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Reaching the Ruralist
October 1945 Radio News Article

October 1945 Radio News
October 1945 Radio News Cover - RF Cafe[Table of Contents]

Wax nostalgic about and learn from the history of early electronics. See articles from Radio & Television News, published 1919-1959. All copyrights hereby acknowledged.

Innovation, out-of-the-box thinking has been responsible for a large part of the world's more successful ventures - ranging from small-time operators to the corporate and university scale. The "War Years" were notably difficult for a lot of businesses not directly involved in wartime production and/or service due to the shortage of supplies and workers. Radio News magazine and others of the era printed many stories to both inform and encourage electronics industry participants. This October 1945 story tells of how radio service and sales shop owner Pat Murphy, of Carthage, New York, devised a system to successfully tap an otherwise avoided customer base - rural farm and home owners. His scheme made a lot of people happy and provided a source of income to others as a reward for facilitating the endeavor. "Reaching the Ruralist" is a great, short read.

Reaching the Ruralist

Reaching the Ruralist, October 1945 Radio News - RF Cafe

"Tell Alvin to keep up the chatter - I think we're getting to the root of the trouble."

By John Latimer

How a rural serviceman maintained a profitable enterprise regardless of wartime problems.

Pat Murphy, Carthage, New York, goes after the rural inhabitants - rather than the city folks. It's true that he can't personally visit the farm house to service an offending farm radio, but he does the next best thing.

He has arranged with a nearby feed mill to allow farmers to leave radios needing service attention there. Murphy visits the mill once weekly, picks up the ailing sets, repairs them and returns them to the mill for pickup by the farmer. The farmer pays the miller who, in turn, turns over the money collected to radioman Murphy. Murphy pays the miller 5% on all money collected - not an unfair commission, nor an extravagant one. Murphy and the feed dealer have a cooperative advertising setup as well. On all postcards and direct mailing pieces the miller sends out - mention is always made of the fact that radio repair can be speedily arranged for at the mill.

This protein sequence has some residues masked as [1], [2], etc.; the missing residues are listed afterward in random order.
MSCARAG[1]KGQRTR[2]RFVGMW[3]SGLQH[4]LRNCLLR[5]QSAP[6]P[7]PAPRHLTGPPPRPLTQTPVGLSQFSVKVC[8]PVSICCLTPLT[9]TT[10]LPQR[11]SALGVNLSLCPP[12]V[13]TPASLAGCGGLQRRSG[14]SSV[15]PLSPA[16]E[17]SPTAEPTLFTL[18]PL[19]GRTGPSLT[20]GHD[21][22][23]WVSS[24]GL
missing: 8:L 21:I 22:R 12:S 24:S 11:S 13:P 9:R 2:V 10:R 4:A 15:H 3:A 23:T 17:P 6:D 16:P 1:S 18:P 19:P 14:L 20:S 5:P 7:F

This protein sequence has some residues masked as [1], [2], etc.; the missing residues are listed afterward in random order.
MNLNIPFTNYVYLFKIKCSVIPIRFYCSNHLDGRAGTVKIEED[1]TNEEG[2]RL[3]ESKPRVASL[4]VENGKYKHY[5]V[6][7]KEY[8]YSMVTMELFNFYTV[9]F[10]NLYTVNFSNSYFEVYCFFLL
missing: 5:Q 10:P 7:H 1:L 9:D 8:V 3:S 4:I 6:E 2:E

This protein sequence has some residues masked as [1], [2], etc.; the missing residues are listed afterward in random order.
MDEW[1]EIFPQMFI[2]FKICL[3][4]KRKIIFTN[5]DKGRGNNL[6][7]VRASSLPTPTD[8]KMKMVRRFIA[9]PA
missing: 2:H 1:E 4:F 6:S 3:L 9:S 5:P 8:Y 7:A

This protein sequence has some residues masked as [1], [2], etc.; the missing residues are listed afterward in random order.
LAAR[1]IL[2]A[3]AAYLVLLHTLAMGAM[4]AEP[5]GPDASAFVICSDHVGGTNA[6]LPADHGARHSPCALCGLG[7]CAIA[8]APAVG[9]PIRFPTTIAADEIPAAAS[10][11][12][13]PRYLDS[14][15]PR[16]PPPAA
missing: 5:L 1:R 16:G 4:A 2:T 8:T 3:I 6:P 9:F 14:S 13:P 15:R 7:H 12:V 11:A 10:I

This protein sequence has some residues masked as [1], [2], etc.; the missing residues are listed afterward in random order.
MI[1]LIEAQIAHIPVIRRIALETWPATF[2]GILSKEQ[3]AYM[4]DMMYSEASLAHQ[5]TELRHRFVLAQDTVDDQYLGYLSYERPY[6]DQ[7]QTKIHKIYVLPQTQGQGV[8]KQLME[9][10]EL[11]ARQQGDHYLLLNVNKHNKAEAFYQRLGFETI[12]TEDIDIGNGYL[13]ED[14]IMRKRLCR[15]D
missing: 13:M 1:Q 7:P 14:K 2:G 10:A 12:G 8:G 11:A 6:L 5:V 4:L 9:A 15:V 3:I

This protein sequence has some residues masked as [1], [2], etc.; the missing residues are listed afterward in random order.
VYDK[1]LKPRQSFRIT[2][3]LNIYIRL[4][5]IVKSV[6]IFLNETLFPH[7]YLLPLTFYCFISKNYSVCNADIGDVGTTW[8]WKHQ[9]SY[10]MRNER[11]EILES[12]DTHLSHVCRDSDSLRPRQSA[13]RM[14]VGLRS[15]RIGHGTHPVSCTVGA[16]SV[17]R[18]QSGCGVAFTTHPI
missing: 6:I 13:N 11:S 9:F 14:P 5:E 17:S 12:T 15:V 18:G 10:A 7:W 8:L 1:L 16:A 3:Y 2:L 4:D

Murphy uses a series of radio spots just before arid after the daily noon-time farm program. In addition he parks his service-shop truck at the public market thrice weekly in the spring and summer. Farmers bringing produce to sell can lug along their radios for prompt service.

He is the first radioman in this section of the country to build up a wartime business in farm intercommunication sets. He has actually designed and constructed to meet individual farmhouse specifications over a score of such setups with outlets in farmhouses, barns, and other strategic farm points. Murphy sends each farmer a letter outlining the advantages of a "farm radio hookup" and follows up the letter with a personal visit to the farmhouse. He spends one full day a week in paying visits to farmers - the purpose of which is to persuade them to install an "inter-communication outfit" with all the trimmings. Also he has been an enthusiastic seller of "radio-ear" units, to place in the barn so that intruders would be spotted with ease. He secured a large number of such items just after the war broke out and consequently can still fill orders.